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Adkin, Mark - Urgent Fury: the battle for Grenada

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Afbeelding: Adkin, Mark - Urgent Fury: the battle for Grenada
Schrijver: Adkin, Mark
Titel: Urgent Fury: the battle for Grenada
Uitgever: Butler & Tanner , London 1989
Bijzonderheid: hardcover met DC, 392 pag wv. 12 met div. foto's , div. kaartjes , NL Eur 6,50
Prijs: € 19,50
Meer info - Onthullend boek over de grootste Amerikaanse militaire aktie na Vietnam, de eerste waarbij een communistisch regime werd omvergeworpen door USA interventie.
-Het duurde 2 weken om het eiland te veroveren op de communistische PRA troepen, maar het succes werd getemperd door verliezen, slechte planning etc. die aan het licht kwamen.

- Operation Urgent Fury was a 1983 United States-led invasion of Grenada, a Caribbean island nation with a population of about 91,000 located 100 miles (160 km) north of Venezuela, that resulted in a U.S. victory within a matter of weeks.
- Triggered by a bloody military coup which had ousted a four-year revolutionary government, the invasion resulted in a restoration of constitutional government.
- Media outside the U.S. covered the invasion in a negative outlook despite the OAS request for intervention (on the request of the U.S. government), Soviet and Cuban presence on the island and the presence of American medical students at the True Blue Medical Facility.
- Grenada gained independence from the United Kingdom in 1974. The leftist New Jewel Movement seized power in a coup in 1979, suspending the constitution. After a 1983 internal power struggle ended with the deposition and murder of revolutionary Prime Minister Maurice Bishop, the invasion began early on 25 October 1983, just two days and several hours after the bombing of the U.S. Marine barracks in Beirut (early 23 October Beirut time).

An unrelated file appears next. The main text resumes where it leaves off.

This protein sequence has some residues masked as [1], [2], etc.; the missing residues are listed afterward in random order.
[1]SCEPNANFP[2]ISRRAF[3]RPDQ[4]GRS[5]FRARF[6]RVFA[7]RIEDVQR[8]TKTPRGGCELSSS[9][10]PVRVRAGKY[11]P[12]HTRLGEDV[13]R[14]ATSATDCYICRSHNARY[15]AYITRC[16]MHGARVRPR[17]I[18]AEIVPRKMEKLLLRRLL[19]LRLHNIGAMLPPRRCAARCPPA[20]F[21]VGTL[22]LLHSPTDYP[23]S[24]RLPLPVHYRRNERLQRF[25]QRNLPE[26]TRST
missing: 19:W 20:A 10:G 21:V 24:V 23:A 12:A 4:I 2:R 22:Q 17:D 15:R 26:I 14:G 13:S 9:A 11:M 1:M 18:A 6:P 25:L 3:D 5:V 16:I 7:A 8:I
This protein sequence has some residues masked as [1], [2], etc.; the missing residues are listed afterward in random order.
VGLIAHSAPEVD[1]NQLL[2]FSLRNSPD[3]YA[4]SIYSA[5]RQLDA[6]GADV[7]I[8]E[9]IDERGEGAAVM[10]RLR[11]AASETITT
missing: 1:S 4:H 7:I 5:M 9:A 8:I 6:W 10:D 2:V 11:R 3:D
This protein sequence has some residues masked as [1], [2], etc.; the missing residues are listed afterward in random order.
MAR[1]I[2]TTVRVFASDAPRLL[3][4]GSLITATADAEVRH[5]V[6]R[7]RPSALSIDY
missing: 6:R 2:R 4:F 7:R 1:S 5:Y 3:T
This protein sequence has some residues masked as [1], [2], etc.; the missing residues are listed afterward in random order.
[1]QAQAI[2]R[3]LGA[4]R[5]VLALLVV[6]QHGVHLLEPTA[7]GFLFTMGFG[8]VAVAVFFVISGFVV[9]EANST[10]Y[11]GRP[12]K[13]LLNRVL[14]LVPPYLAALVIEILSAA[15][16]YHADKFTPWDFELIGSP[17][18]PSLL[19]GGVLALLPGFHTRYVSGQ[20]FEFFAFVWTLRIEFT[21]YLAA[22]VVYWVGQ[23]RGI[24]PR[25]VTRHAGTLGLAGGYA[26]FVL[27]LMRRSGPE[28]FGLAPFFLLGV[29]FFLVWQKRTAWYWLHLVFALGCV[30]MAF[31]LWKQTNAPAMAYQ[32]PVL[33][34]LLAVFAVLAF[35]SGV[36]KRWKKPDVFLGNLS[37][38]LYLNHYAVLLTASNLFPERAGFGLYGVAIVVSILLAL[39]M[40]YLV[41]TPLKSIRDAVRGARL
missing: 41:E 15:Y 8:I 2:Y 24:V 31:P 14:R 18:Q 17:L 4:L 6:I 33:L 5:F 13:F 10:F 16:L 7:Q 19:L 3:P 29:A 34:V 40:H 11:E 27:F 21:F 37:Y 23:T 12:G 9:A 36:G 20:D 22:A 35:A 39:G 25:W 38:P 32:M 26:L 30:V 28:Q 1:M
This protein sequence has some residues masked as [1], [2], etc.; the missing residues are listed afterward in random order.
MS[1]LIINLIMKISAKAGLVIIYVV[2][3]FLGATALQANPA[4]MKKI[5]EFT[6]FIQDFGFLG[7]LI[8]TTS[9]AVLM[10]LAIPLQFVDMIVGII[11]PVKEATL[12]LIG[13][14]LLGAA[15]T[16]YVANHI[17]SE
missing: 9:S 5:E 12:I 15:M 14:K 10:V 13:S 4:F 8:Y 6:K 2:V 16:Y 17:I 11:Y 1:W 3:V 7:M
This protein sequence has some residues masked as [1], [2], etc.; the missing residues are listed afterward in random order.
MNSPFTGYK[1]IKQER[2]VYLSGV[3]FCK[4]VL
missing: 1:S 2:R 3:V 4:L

- The U.S. Army's Rapid Deployment Force (1st, 2nd Ranger Battalions and 82nd Airborne Division Paratroopers), U.S. Marines, U.S. Army Delta Force and U.S. Navy SEALs and other combined forces comprised the 7,600 troops from the United States, Jamaica, and members of the Regional Security System (RSS)[4] defeated Grenadian resistance after a low-altitude airborne assault by the 75th Rangers on Point Salines Airport on the southern end of the island while a Marine helicopter and amphibious landing occurred on the northern end at Pearl's Airfield shortly afterward.
- While the invasion enjoyed broad public support in the United States, and received support from some sectors in Grenada from local groups who viewed the post-coup regime as illegitimate, it was criticized by the United Kingdom, Canada, and the United Nations General Assembly, which condemned it as "a flagrant violation of international law".
- The U.S. awarded more than 5,000 medals for merit and valor.
- The date of the invasion is now a national holiday in Grenada, called Thanksgiving Day, and the Point Salines International Airport was renamed in honor of Prime Minister Maurice Bishop.
- The invasion highlighted issues with communication and coordination between the branches of the United States military, contributing to investigations and sweeping changes, in the form of the Goldwater& Nichols Act and other reorganizations.
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